There are plenty of mosses in the hobby, and lots of members who would help you get some. If you can't afford the rarer kinds, personally I think Java Moss (Taxiphyllum barbieri) is severely underrated. :icon_mad:

Java moss is underrated to the point where anyone sees beautiful moss in a tank, they think it's anything but java moss . . . but really, it's java moss. Because they usually see it just tossed into a breeder tank (where it does grow well) with its crazy stringly growth, they don't realize that it can be extremely beautiful when properly applied and trained. It's so underrated, that all the Japanese LFs and all the publications from ADA all call Java moss, willow moss (and even use the WRONG scientific name fontinalis antipyretica which is a moss that looks completely different!). :angryfire

Ok, I'm done with my Java moss rant. IMO, unless you got a very small tank or absolutely NEED the fissidens or what have you, moss is moss. It's green, it's sparkly, and no one outside the hobby (or 80% of those in it including Amano apparently) can tell the difference. :icon_lol:
Hello - sorry to derail this thread but Steven, could I please get some pointers on the java moss? I have a clump in my 12 gallon tank and yeah, it's unsightly. I'm starting a 2.5 gal and would like to have a couple of pieces of moss-covered driftwood for it.

Thanks,
Spidergrrrl
 

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Ah, I wouldn't drown the terrestrial mosses. As Dr. Tan at Killies.com would say, that's not very nice. :icon_lol:

There are plenty of mosses in the hobby, and lots of members who would help you get some. If you can't afford the rarer kinds, personally I think Java Moss (Taxiphyllum barbieri) is severely underrated. :icon_mad:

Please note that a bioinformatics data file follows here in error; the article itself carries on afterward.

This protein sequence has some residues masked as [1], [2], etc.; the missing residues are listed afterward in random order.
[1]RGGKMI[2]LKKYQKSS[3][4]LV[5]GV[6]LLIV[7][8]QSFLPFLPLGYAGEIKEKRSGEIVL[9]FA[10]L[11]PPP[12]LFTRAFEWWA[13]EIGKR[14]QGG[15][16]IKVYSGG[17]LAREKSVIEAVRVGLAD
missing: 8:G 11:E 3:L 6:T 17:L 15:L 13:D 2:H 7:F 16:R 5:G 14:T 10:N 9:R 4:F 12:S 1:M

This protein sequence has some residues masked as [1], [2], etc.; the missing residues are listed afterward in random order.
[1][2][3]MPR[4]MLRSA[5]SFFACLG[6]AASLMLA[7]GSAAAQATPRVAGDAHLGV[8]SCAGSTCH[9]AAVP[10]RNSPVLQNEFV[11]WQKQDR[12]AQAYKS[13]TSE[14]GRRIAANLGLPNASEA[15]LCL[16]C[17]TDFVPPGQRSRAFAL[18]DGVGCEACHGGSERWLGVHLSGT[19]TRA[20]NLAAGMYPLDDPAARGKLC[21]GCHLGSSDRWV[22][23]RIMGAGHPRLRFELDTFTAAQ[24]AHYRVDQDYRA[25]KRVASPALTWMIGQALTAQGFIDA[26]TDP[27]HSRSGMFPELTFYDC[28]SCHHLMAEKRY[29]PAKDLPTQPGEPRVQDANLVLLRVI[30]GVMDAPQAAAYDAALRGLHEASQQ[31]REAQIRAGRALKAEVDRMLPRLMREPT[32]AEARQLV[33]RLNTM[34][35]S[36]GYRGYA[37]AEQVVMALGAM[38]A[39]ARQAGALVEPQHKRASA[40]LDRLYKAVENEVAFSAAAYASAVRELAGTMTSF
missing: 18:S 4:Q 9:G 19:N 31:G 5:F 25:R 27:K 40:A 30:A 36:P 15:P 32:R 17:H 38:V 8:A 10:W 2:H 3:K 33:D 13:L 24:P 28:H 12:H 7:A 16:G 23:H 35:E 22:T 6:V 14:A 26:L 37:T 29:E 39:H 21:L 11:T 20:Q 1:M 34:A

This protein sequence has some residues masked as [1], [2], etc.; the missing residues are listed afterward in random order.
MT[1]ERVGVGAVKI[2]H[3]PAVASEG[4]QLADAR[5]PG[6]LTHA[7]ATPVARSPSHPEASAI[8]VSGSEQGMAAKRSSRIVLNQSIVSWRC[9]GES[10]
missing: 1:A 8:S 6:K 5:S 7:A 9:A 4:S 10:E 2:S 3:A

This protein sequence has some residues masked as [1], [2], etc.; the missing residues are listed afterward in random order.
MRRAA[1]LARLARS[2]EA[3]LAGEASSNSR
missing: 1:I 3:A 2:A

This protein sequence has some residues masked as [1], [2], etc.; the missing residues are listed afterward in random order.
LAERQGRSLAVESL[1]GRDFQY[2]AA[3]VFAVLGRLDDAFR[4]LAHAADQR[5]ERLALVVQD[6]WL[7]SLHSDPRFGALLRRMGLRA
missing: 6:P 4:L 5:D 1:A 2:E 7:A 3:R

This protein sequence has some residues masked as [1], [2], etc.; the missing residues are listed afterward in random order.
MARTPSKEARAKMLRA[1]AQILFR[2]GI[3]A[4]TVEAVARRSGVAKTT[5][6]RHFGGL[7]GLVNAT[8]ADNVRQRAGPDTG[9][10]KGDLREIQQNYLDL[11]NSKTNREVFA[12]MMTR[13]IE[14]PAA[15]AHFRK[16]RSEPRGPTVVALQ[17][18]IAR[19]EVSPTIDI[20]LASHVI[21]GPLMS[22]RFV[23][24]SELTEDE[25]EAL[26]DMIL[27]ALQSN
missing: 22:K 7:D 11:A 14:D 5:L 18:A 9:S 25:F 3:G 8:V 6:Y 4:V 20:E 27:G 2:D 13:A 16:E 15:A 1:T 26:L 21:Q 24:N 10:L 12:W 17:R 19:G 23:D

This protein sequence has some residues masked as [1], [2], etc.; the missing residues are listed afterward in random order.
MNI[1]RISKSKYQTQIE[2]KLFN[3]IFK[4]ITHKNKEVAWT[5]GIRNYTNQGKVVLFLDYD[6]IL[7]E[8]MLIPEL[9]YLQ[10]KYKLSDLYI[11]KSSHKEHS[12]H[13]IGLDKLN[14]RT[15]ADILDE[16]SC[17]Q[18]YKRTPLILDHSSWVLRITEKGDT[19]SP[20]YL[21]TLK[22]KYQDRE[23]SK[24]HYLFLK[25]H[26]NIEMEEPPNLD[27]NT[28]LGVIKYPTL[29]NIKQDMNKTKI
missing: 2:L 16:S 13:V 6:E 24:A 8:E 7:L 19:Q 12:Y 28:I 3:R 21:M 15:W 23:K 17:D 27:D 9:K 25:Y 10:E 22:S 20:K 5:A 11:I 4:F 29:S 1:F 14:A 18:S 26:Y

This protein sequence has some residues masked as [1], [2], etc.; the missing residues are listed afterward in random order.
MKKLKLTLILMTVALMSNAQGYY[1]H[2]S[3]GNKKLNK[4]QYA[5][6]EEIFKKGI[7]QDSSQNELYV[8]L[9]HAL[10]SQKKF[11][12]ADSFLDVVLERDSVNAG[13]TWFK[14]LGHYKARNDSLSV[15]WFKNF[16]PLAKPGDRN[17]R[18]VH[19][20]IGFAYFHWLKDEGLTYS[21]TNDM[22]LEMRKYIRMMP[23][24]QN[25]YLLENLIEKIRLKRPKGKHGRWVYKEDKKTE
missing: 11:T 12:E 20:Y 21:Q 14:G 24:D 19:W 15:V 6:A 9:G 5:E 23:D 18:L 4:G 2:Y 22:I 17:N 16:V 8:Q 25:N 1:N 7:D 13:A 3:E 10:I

Java moss is underrated to the point where anyone sees beautiful moss in a tank, they think it's anything but java moss . . . but really, it's java moss. Because they usually see it just tossed into a breeder tank (where it does grow well) with its crazy stringly growth, they don't realize that it can be extremely beautiful when properly applied and trained. It's so underrated, that all the Japanese LFs and all the publications from ADA all call Java moss, willow moss (and even use the WRONG scientific name fontinalis antipyretica which is a moss that looks completely different!). :angryfire

Ok, I'm done with my Java moss rant. IMO, unless you got a very small tank or absolutely NEED the fissidens or what have you, moss is moss. It's green, it's sparkly, and no one outside the hobby (or 80% of those in it including Amano apparently) can tell the difference. :icon_lol:
I couldn't agree more...I had a bunch growing on a curve on my Manzanita and it was so incredible. Everyone wanted some and loved it, then I told them it was java moss, and they were shocked. No detritus, flat and flowing, and filled in beautifully.

Gill, it may not like it too damp...maybe pick another type~
 

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Sphagnum moss(es) (which is a what im pretty sure it is) generally like fairly acidic water, like in peet bogs. Id love to hear how it turns out.
 

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Hello - sorry to derail this thread but Steven, could I please get some pointers on the java moss? I have a clump in my 12 gallon tank and yeah, it's unsightly. I'm starting a 2.5 gal and would like to have a couple of pieces of moss-covered driftwood for it.

Thanks,
Spidergrrrl
The trick to it is attaching it to something like wood or a piece of slate. Just tie it down flat and it will grow towards the light. As for cleaning it I use a toothbrush on my moss carpet. It is attached to thin bits of slate so I can just take it right out of the tank and clean it in a bowl of water.
Here is a link to another site since I apparently post pictures on this one. This shows my java moss carpet in my ten gallon. You have to scroll up to the top of the page. Aquaria Central
 

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hehe I pulled some of that off the ground up this way the other day. I guess it's not going to have much luck staying alive underwater. ahh well.
there was a cool little nano plant that I found living in the my patch I am going to try and grow. it still seems to be doign well underwater.